story of the Loyalists really began with the prolonged fighting
known as the French and Indian War which was the American portion
of the Seven Years War (1756- 1763), in which the British and some
colonial troops protected the thirteen American colonies, and
finally with the fall of Québec in 1759 took possession of French
Canada. England, as mistress of America was heavily in debt
and unwisely levied the Stamp Act to help meet the costs of the
colonists now found themselves free of the French threat to the
north, and with some anti-monarchist elements ready to make the
most of grievances against what they felt were unfair taxes.
At first, only constitutional changes were sought by men of
standing such as Franklin, Jefferson and Washington.
However, open rebellion developed. The majority of the
colonists did not want to break away from England but were urged
on by hot headed insurgents. Those who remained actively
loyal to Britain were subjected to indignities, imprisonment,
confiscation of their property and even death. The rebellion
lasted from 1775 to 1783.
the end the rebels were victorious and the Loyalists were forced
to get out of the country. Many returned to England, some
went to the West Indies, and about 40,000 found their way to
Canada. The bitterest words ever attributed to George
Washington were that he could see nothing better for the Loyalists
than to recommend suicide.
Loyalists were made of sterner stuff than that. Some 30,000
were transported by sea from Boston and New York to settle in the
Maritimes. Little or nothing had been done for their
reception. A wild and lonely shore faced them where the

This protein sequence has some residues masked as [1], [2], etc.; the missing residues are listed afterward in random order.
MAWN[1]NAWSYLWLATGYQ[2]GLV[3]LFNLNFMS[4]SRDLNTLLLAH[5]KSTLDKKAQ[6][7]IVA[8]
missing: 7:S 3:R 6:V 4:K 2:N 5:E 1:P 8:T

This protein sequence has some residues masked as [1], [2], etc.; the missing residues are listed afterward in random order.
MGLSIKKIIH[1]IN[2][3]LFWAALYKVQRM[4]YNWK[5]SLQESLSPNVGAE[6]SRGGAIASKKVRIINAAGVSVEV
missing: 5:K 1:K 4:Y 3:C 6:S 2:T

brush had to be cleared before they could even pitch their tents
or build their rough shacks.
of others from upper New York, Pennsylvania, New Jersey,
Massachusetts, and Vermont had to find their way along dangerous
forest trails or by water on Lake Champlain to Sorel on the
St. Lawrence. Thence they made their way to the north shore
of Lake Ontario where they were given free land to settle in the
region around the Bay of Quinte and Kingston, which was the
official town and centre of the new surveys. Some 13
townships were divided into lots.
of the Loyalists were disbanded soldiers from the Loyalist
regiments. From the Mohawk Valley Sir John Johnson brought
the King's Royal Regiment of New York.
best known Provincial Corps in the Niagara area was Butler's
Rangers (1777 - 1784), commanded by Colonel John
Butler. They were based at Fort Niagara and were an effective
fighting force allied with their Indian brothers in a civil war
against the rebels.
all these men were of British descent. There were large
numbers of Dutch, Swiss, and German Palatines who had founded
Pennsylvania. Quakers, and of course the entire Mohawk tribe
of the Six Nations Indians. It was the sons of these
settlers who preserved Canada to the British crown in the war of
first white settlers in the Niagara Peninsula were disbanded
members of Butler's Rangers and their families who came in the
1780's. This influx of over 1,000 Loyalists, out of the
estimated 10,000 who eventually came to Upper Canada, rapidly
spread over this area. They moved westward along Lake
Ontario to the head of the lake, southward along the Niagara
River, and westward along Lake Erie to Long Point.
Frederick Haldimand, Governor of Canada, granted a tract of land,
six miles on both sides of the Grand River, from its mouth to its
source, to the Loyal Indians in compensation for the loss of their
ancestral home in the Mohawk Valley of New York.